I. Vincentian Values – And Vincentians – Are Essential to Each Other

Our organization and its mission promotes three values: spirituality; friendship; and service. Vincentians commit to sharing all three with those in need, i.e. everyone. Among these inspirational values, the one that lends itself most to objective measure is service; and our Council’s commitment to service is truly remarkable. But service alone without the spiritual dimension expressly prescribed in our Rule, e.g. seeing the suffering Christ in every person we serve, reminds me of St. Paul’s letter to the Corinthians about “If I speak in human and angelic tongues –  but do not have love, I am a resounding gong or a clashing cymbal. . . . [and] If I give away everything I own, and if I hand my body over so that I may boast but do not have love, I gain nothing.” So spirituality – why – is as important as service – what we do – for others.

Moreover, the work of a Vincentian can be difficult, frustrating, and oftentimes thankless. Therein lies why friendship among Vincentians, staff, and all involved in our mission is essential. To remain faithful to our Vincentian mission, we must support one another. Let respect and encouragement be the prevailing mindset within our ranks.

Just as we need one another, therefore, our Society’s core values also “need” one another to function as contemplated by those who brilliantly crafted our Rule. Our three values remind me of the Holy Trinity – each inextricably intertwined with the other two. As we all know, our Vincentian invitation to serve is open to all willing to commit to our mission, values, and Rule. That means that considerable diversity of thought and opinions reside within our ranks. As we serve, let us embrace that reality with friendship and thereby promote spiritual growth.

II. The Good Word – Engage!

Speaking of realities, both our Nation and Church seem bitterly divided along many lines. That happens even among those who share commonalities. The situation leaves some willing to help, but only after their faith and confidence grows, i.e. later. It leaves others wondering what a truly flawed individual could possibly do to help. Still others say I’ll help or extend friendship, but only after others deserve it. Jesus has spoken directly to those who feel unready or unworthy.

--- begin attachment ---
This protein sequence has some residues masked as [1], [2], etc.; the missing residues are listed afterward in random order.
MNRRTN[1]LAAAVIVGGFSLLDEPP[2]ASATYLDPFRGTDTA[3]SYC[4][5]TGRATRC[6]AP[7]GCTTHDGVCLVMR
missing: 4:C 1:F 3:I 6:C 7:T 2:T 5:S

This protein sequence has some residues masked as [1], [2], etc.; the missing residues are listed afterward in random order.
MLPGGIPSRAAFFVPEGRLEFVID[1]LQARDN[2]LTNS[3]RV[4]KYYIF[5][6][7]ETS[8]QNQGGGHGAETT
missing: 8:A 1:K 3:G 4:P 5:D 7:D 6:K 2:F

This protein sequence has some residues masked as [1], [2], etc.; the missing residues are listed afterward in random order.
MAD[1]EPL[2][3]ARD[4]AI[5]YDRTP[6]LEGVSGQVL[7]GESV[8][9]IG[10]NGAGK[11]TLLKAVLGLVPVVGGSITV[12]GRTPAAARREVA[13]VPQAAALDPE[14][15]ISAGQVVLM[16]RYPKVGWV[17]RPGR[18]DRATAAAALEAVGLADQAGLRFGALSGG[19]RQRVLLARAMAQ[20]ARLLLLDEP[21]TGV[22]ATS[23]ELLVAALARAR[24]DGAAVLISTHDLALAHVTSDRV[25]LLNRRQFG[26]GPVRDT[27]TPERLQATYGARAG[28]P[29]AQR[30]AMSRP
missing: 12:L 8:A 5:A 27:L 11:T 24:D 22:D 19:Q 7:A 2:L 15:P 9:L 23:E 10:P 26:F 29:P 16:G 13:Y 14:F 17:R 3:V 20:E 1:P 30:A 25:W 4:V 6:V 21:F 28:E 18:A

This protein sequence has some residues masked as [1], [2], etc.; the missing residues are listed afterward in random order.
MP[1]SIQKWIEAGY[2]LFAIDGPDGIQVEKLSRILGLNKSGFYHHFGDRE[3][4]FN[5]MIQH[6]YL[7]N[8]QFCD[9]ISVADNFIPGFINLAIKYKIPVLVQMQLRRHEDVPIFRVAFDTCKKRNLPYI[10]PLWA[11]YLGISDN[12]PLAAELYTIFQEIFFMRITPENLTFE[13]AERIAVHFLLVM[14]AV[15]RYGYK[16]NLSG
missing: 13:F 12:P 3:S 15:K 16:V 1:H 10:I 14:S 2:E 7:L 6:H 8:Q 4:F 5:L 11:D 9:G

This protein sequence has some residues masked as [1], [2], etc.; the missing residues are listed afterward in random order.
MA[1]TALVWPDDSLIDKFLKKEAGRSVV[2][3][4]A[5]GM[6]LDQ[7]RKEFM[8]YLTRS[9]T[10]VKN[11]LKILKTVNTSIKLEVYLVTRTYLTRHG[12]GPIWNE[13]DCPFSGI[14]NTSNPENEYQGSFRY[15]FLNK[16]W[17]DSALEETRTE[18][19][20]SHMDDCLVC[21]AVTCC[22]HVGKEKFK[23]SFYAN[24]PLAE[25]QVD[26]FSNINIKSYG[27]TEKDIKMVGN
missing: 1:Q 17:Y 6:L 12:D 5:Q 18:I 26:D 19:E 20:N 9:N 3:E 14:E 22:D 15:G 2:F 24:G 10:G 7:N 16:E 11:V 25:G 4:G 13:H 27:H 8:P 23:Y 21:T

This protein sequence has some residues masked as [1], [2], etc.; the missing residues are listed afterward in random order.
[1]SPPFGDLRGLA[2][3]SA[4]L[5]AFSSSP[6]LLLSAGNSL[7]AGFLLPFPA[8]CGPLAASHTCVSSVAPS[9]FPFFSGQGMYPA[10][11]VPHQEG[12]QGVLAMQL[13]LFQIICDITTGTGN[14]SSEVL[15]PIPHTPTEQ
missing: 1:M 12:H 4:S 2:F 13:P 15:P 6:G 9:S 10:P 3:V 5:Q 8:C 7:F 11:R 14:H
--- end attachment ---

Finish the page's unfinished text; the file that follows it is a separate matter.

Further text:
Recently, we heard two gospels from Luke and one from Matthew. Because they are so well known, I will only briefly reference them.

In the first, Jesus’s disciples request that He “increase our faith.” It infers that faith is quantifiable, e.g. the “more” one has, the “holier” one is. Jesus responded by teaching that even a small amount of faith allows one to accomplish extraordinary things. He explained that faith is a gift that resides in us and works through us when we are open to the Lord. Any good that we accomplish as His servants is possible because of the love, even if only the size of a seed, that resides in us.

In the second gospel, we met Zacchaeus, the despised tax collector. In the eyes of many, he was a flawed individual. Notwithstanding those “flaws” and even at the risk of embarrassment, Zacchaeus climbed a tree amidst the crowd. In a real sense, he went “out on a limb” and willingly became vulnerable just to see Jesus. His faith allowed him to experience the joy of meeting Jesus. How often have we chosen to risk vulnerability to better see Jesus?